Process block 564 examines whether any regressors meet the significance level for the regressor entry criteria. If no regressors meet the significance level, then processing for this operational scenario terminates at end block 566. However if there are one or more regressors that meet the significance level, then process block 568 adds the most significant regressor to the model. Process block 570 examines whether all regressors in the current set meet the significance level for the regressors stay criteria. If all regressors meet the significance level, then processing continues at process block 556. However if not all regressors meet the significance level, then process block 572 removes the least significant regressor from the model before processing returns to process block 570.
As another example of a forward selection technique being used to select one or more autoregressors and a forward-selection with changes technique being used to select one or more regressors, the following is provided. In this example, the following is assumed: Regressors (X1, X2, X3) and Autoregressors (P1, P2, P3).
Estimate the following to check X1 autoregressors:
Based upon the aforementioned analysis, the model includes the following selected regressors and autoregressors: X2, X3, P1, and P3.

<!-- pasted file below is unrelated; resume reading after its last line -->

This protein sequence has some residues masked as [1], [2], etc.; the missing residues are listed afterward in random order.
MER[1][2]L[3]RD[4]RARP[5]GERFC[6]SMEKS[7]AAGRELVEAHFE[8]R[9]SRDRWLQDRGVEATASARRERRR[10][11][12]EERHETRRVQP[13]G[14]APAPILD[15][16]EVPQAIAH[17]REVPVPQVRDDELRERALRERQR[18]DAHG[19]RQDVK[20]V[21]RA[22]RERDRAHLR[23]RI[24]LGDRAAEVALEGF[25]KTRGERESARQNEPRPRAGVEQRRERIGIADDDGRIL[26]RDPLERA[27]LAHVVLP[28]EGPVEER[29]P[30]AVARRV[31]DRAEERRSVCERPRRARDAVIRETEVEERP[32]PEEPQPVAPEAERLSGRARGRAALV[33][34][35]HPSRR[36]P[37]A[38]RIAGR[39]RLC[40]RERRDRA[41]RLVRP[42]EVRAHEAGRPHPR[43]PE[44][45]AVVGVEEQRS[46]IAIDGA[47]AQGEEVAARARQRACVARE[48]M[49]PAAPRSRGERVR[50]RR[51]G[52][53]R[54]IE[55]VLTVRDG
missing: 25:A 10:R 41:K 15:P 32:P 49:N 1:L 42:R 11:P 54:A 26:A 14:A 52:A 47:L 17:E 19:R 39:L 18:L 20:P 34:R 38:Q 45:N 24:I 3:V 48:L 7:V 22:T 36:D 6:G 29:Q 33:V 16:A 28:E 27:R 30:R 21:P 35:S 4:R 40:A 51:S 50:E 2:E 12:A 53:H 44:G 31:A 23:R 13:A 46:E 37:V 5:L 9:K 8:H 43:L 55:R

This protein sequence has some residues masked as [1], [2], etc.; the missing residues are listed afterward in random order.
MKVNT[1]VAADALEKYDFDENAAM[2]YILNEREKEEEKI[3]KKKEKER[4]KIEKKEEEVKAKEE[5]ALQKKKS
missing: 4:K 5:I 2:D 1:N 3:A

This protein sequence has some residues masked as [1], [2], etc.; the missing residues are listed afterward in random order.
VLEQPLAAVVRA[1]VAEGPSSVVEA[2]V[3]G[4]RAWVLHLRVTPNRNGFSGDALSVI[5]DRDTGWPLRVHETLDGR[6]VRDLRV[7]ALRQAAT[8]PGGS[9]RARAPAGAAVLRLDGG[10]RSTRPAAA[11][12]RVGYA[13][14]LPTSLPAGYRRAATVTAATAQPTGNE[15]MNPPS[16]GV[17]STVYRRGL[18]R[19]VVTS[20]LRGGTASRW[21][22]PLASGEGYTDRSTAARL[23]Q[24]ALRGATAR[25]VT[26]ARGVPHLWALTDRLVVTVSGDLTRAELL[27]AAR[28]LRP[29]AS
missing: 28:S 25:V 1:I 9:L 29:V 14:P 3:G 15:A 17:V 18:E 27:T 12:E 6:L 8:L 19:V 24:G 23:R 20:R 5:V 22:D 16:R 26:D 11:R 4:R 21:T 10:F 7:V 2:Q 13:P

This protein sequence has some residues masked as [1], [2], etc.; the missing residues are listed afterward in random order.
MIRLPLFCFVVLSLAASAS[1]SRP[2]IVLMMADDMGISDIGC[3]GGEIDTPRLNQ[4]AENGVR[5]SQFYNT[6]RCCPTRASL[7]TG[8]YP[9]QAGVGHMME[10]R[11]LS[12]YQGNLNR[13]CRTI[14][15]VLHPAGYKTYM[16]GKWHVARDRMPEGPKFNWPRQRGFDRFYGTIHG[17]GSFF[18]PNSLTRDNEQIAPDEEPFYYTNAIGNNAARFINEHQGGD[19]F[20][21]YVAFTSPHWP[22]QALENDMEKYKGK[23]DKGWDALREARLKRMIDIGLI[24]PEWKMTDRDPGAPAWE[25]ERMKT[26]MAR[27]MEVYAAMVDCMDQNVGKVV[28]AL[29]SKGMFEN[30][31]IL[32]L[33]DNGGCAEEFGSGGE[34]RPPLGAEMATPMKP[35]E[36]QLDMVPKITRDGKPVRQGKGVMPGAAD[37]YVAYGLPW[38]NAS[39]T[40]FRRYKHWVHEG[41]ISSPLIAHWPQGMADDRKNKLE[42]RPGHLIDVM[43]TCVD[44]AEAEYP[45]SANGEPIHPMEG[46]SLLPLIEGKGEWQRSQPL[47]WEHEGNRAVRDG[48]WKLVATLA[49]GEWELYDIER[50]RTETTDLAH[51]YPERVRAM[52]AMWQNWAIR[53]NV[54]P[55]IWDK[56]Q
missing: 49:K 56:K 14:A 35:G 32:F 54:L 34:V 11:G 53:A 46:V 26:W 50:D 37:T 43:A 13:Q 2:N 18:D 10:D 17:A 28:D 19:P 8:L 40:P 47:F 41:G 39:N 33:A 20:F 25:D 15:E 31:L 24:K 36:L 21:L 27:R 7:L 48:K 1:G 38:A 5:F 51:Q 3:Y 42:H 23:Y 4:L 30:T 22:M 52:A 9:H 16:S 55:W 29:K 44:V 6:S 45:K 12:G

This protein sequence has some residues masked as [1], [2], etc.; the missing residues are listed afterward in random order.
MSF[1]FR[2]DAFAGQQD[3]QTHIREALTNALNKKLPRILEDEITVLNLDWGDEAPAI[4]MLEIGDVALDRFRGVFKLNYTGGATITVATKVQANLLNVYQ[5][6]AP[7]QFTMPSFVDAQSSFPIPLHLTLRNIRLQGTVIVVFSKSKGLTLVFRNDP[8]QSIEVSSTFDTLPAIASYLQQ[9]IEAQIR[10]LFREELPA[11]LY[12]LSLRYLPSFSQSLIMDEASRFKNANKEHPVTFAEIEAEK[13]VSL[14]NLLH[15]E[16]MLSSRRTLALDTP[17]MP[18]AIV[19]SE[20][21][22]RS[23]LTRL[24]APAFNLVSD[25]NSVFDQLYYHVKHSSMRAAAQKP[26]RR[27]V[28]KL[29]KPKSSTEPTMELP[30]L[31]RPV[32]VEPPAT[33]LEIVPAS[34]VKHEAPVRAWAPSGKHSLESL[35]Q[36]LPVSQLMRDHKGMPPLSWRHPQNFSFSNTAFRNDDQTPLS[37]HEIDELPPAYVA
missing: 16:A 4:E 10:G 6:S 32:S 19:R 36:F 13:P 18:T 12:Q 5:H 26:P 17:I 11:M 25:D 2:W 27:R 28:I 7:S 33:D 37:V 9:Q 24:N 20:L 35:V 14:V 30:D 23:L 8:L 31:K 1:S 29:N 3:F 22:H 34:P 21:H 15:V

For the current set of regressors, process block 606 indicates that each candidate regressor is processed one at a time as follows. Process block 608 performs an estimation with regressors along with each autoregressor one and a time. Process block 610 examines whether all autoregressors meet the significance level for the autoregressors stay criteria. If all autoregressors meet the significance level, then processing continues at process block 616. However if one or more autoregressors do not meet the significance level, then process block 612 removes the least significant regressor from the model. Process block 614 performs an estimation using the current set of regressors and the current set of autoregressors. Processing then continues at process block 610.